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Editorial: Stop over-prescribing opiate painkillers

State-wide initiatives important in halting opiate dependancy.

It’s disturbing to think a quick trip to the doctor for a broken ankle or sprained knee could result in a patient’s painful, lifelong addiction to opiates such as Percocet.

It’s even worse to think opiates — most often a drug prescribed by doctors to ease a patient’s pain — resulted in almost half of the overdose deaths in Ohio in 2014.

That being the case should be a red flag doctors in Athens County and elsewhere should think twice about before prescribing such drugs.

It's encouraging to see the newest state guidelines which urge doctors to do just that.

Most opiate prescriptions are written for acute pain — pain that doesn’t last very long and is usually related to tissue damage — because the patient desires immediate results and because one often doesn’t feel the doctor has properly done his or her job until they have a drug in-hand.

Even worse, those patients sometimes aren’t really feeling any pain at all. Some take to “doctor shopping,” or hopping from doctor to doctor with an imagined illness until they receive their drug of choice, leaving it up to each doctor to determine whether or not a patient is “faking” what may appear to be very real pain.

Doctors can check something called the Ohio Automated Rx Reporting System to view a patient’s medical history and see whether or not they’re doctor shopping for controlled medications, which has lead to a decrease in the nearly 3,000 individuals doctor shopping in 2009 to about 1,000 in 2014. Which is a positive start, of course, but the more obvious solution would be to just prescribe less addictive medication. Ohio’s new guidelines suggest non-traditional pain relief methods, such as acupuncture and massage therapy.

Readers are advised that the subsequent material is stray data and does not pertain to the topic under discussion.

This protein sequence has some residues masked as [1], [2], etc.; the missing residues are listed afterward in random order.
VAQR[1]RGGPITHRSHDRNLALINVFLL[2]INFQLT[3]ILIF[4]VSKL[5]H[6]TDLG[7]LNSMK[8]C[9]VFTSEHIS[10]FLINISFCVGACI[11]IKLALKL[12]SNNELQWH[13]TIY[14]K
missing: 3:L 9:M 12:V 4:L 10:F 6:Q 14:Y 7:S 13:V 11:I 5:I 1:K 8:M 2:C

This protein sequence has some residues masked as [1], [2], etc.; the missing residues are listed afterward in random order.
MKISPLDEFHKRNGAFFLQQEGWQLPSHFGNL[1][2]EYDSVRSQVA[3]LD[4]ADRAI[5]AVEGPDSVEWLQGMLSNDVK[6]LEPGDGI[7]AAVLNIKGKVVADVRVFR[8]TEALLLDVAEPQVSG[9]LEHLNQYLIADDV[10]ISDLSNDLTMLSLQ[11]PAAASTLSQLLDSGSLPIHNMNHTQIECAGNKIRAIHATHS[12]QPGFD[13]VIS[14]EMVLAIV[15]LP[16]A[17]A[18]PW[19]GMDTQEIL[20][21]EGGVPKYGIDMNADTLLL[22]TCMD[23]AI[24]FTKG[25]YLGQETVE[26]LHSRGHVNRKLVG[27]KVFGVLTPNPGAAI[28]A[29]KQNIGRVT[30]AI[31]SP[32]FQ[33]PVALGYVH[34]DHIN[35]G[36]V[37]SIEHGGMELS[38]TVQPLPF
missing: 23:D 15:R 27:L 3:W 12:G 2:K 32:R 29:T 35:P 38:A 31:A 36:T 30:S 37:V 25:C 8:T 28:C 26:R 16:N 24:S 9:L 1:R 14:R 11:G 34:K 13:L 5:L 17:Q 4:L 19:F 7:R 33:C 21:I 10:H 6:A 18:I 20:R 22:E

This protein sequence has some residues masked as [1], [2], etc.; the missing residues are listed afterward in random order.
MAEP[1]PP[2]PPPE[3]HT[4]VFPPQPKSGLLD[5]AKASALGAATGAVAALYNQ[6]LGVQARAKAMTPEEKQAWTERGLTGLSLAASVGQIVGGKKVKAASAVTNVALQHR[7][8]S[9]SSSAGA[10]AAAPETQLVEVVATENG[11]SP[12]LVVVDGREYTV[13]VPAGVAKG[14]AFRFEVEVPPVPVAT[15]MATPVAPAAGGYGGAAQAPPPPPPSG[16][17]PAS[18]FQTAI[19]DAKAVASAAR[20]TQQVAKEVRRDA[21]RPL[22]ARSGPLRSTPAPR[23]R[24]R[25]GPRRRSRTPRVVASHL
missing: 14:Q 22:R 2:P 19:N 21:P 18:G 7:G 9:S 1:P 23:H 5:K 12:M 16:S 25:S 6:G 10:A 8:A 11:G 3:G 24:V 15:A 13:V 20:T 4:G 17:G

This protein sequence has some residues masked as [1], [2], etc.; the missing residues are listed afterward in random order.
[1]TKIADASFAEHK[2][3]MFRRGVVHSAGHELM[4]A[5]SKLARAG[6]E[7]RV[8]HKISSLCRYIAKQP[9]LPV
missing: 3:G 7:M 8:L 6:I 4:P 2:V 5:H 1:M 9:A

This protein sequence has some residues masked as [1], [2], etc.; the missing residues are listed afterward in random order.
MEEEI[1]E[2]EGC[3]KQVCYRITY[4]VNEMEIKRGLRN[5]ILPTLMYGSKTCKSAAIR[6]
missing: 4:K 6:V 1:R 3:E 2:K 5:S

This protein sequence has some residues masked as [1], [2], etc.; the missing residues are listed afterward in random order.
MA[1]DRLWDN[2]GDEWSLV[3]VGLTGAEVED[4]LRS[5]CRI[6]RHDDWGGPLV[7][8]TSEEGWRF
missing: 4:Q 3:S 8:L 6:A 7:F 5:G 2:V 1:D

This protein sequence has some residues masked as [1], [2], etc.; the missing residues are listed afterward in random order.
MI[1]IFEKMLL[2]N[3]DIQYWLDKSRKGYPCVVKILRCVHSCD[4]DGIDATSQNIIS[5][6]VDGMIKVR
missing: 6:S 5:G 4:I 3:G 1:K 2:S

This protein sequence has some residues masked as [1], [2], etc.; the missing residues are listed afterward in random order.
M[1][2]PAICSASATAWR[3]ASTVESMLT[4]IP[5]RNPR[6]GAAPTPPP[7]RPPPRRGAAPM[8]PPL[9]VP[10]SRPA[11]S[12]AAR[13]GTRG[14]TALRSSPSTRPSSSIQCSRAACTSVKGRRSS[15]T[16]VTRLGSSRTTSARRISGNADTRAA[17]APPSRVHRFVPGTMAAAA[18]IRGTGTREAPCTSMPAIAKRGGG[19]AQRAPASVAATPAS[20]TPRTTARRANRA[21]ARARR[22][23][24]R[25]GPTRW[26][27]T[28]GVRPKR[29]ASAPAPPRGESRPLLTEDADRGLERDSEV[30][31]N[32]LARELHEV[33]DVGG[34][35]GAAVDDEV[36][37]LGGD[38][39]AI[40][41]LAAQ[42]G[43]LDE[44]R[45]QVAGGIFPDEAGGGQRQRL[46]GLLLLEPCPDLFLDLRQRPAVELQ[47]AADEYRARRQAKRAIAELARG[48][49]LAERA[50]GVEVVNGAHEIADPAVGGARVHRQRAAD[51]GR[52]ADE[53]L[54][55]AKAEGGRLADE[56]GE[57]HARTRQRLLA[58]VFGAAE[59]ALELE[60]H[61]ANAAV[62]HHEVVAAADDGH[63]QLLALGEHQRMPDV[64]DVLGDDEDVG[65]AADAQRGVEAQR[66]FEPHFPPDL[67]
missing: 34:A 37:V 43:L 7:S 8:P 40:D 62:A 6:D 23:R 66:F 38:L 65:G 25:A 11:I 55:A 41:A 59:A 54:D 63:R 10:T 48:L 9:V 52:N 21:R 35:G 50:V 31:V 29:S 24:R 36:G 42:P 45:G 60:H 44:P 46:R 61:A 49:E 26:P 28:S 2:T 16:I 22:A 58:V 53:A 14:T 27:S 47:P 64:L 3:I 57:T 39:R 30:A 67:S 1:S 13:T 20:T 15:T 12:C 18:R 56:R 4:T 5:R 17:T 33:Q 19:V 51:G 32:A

We can only hope doctors will follow these guidelines and patients will be just as satisfied by their doctor recommending a non-traditional method for pain relief as they would be with a prescription for opiates.

Editorials represent the majority opinion of The Post's executive editors: Editor-in-Chief Emma Ockerman, Managing Editor Rebekah Barnes and Digital Managing Editor Samuel Howard. Post editorials are independent of the publication's news coverage.

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